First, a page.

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Arsenic in drinking water

Arsenic is a naturally occurring toxic chemical that in high concentrations can cause serious health problems, including heart disease, diabetes, neuropathy and several types of cancer. But did you know that arsenic is often found in drinking water? Around the world, many people drink water with dangerously high levels of arsenic without realizing it. In this article, we will explore the importance of removing arsenic from drinking water and how it can affect our health if we do not take the proper steps to eliminate it. In addition, we will discuss various treatment techniques and possible solutions to ensure that the water we drink is safe for our health.

What is arsenic?

Arsenic is a chemical element whose symbol is As. It has a silvery-white crystalline and semi-metallic color.
Atomic weight 74.922 g / mole.
Atomic number 33.

It is odorless and tasteless. It enters drinking water from natural reservoirs in the ground or from agricultural and industrial practices.

Arsenic symbolNon-cancerous effects may include thickening and discoloration of the skin, stomach pain, nausea, vomiting; diarrhea; numbness in the hands and feet; partial paralysis; and blindness. Arsenic has been linked to cancers of the bladder, lungs, skin, kidneys, nasal passages, liver and prostate.

The U.S.Environmental Protection Agency (EPA) has set the drinking water arsenic standard at 0.010 parts per million (10 parts per billion) to protect consumers in public systems from the long-term effects of chronic arsenic exposure.

Sources of exposure

It is present in air, water and soil. In its inorganic form it is a very toxic element, being exposed to this element in its inorganic state can cause a variety of skin infections or skin cancer.

The most common ways of being exposed to this element are as follows:

Arsenic in food and water consumption:

Inorganic arsenic is present at high levels in groundwater. The main sources of exposure are: water that is intended for human consumption, water for crop irrigation and food that is prepared with crop water.

Seafood, fish, poultry, beef, dairy products and cereals can also be sources of arsenic, the exposure in these foods is much lower than that from contaminated water. In shellfish, arsenic is usually in its organic form, which is less toxic.

Industrial processes:

In the industrial field, arsenic is used as an alloying agent and to process glass. pigments, textiles, paper, metallic adhesives and ammunition. Arsenic is also used in leather tanning, pesticide manufacturing and pharmaceuticals.


Natural tobacco contains inorganic arsenic, as tobacco plants essentially absorb arsenic naturally present in the soil.

Arsenic analysis of water

Health effects

Arsenic exists in organic or inorganic form, its inorganic form is the most toxic of all and the organic form found in fish and shellfish is less harmful to health.

Acute effects:

Immediate symptoms of arsenic poisoning include vomiting, abdominal pain and diarrhea. Other effects such as numbness or tingling in the hands and feet or muscle cramps and in the most extreme cases death may occur.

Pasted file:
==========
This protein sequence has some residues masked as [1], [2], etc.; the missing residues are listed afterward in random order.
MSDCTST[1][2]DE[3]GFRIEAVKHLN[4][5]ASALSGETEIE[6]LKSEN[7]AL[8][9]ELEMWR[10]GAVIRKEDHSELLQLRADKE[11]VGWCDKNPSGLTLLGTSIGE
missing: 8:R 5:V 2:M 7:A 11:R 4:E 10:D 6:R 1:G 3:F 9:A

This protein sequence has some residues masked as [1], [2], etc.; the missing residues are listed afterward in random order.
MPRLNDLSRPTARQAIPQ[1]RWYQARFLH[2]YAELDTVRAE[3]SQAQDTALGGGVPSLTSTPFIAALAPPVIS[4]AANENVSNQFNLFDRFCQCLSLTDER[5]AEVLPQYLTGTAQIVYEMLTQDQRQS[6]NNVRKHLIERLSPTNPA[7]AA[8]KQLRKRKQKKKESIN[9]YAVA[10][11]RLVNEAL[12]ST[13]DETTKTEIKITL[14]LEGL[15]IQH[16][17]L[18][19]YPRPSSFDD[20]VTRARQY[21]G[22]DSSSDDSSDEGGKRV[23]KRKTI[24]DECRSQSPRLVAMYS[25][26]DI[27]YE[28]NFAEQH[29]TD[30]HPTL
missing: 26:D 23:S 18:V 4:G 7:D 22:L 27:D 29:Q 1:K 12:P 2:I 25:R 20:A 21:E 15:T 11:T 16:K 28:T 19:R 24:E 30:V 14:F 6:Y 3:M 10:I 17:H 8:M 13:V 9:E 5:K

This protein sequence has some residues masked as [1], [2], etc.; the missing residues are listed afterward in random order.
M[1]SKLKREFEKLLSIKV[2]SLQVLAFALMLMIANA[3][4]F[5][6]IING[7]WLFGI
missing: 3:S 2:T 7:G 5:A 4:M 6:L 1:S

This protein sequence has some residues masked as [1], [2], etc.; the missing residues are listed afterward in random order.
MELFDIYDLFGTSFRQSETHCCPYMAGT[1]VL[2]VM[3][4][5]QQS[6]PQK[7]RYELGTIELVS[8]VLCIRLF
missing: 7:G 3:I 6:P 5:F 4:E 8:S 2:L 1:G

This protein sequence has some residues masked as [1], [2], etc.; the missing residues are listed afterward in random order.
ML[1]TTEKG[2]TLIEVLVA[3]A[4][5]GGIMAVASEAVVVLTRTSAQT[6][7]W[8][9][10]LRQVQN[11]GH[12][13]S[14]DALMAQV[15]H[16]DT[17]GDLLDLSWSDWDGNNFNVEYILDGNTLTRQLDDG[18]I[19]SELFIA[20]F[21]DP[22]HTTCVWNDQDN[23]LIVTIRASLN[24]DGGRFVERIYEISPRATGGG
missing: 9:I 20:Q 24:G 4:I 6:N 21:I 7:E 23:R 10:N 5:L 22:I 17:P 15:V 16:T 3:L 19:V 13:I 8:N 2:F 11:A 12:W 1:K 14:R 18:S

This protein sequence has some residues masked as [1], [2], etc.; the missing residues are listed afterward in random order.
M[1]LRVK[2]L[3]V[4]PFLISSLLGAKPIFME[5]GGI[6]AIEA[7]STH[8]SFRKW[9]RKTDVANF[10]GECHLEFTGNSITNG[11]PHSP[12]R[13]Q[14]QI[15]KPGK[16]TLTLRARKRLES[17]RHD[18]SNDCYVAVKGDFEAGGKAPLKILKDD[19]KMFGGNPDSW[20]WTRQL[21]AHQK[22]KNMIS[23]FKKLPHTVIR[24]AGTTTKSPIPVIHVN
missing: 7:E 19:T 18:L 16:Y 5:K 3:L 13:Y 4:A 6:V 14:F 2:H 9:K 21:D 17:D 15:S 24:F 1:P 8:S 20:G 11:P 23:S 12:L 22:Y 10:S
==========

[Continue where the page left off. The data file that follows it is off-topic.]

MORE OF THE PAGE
Long-term effects:

Long-term exposure to arsenic can cause symptoms such as skin pigmentation changes, skin lesions, calluses on the palms of the hands and soles of the feet. These effects occur after exposure for about 5 years and may be a precursor to skin cancer.

Another negative effect can be bladder and lung cancer. The International Agency for Research on Cancer (IARC) has identified arsenic and arsenic compounds as carcinogenic to humans; arsenic found in drinking water has also been included in the category by IARC.

Ingesting arsenic can also cause developmental problems, neurotoxicity, diabetes, lung disease and has even been linked to gangrene problems. Arsenic is associated with adverse pregnancy outcomes and infant mortality.

Arsenic poisoning in water.

Inorganic arsenite (arsenic (III)) in drinking water has a much higher acute toxicity than organic arsenate (arsenic (V)). The minimum acute lethal dose of the element in adults is estimated at 70 to 200 mg or 1 mg/kg/day.

Chronic intoxication from drinking contaminated well water over a long period of time. Many aquifers contain high concentrations of salts of the element. The World Health Organization recommends a limit of 0.01 mg/l (10 ppb) of arsenic in drinking water. This recommendation was established based on the detection limit for most equipment testing laboratories at the time of publication of the WHO water quality guidelines. More recent findings show that consumption of water with levels as low as 0.00017 mg/l (0.17ppb) over long periods of time can lead to arsenicosis.

Symptoms of poisoning include abdominal pain, diarrhea, vomiting, dark urine, dehydration, vertigo, delirium, shock and death.

One of the worst incidents of arsenic poisoning through water occurred in Bangladesh, which the World Health Organization called the “largest mass poisoning of a population in history”.

Mining techniques such as hydraulic fracturing can mobilize arsenic in groundwater and aquifers due to enhanced methane transport and the resulting changes in redox conditions, and inject additional arsenic-containing fluid.

Drinking arsenic-free water at home with reverse osmosis for your health

Arsenic poisoning can cause a number of long-term conditions, such as heart disease and cancer.

As with most toxins, it is not necessary to be exposed to high levels of arsenic for long periods of time. Even low levels can cause health problems.

Arsenic can be absorbed through the skin and mucous membranes. It can also be inhaled and ingested, but it is unlikely that enough arsenic is absorbed through these routes to cause poisoning.

What are the methods used to remove arsenic from water?

EPA has not yet determined the best technology for removing arsenic in water. But some studies have been conducted to reduce arsenic concentrations to below levels of 0.20 µg/l.

There are six possible treatments under certain water characteristics that can lower arsenic levels:

Coagulation with filtration.

The coagulation process consists of adding a metal-based coagulant, such as ferric chloride (FeCl3), to water contaminated with arsenic. FeCl3 hydrolyzes in water to form positively charged ferric hydroxide [Fe (OH)3]. Arsenic must be in oxidized form to be effectively removed [As(V)]. Therefore, if arsenite [As(III)] is present, it may be necessary to oxidize it to As(V) using chlorine. Arsenate [As(V)] is a negatively charged anion and absorbs the positively charged Fe(OH)3 particles or flocs. Sedimentation and filtration processes then remove the arsenic particles.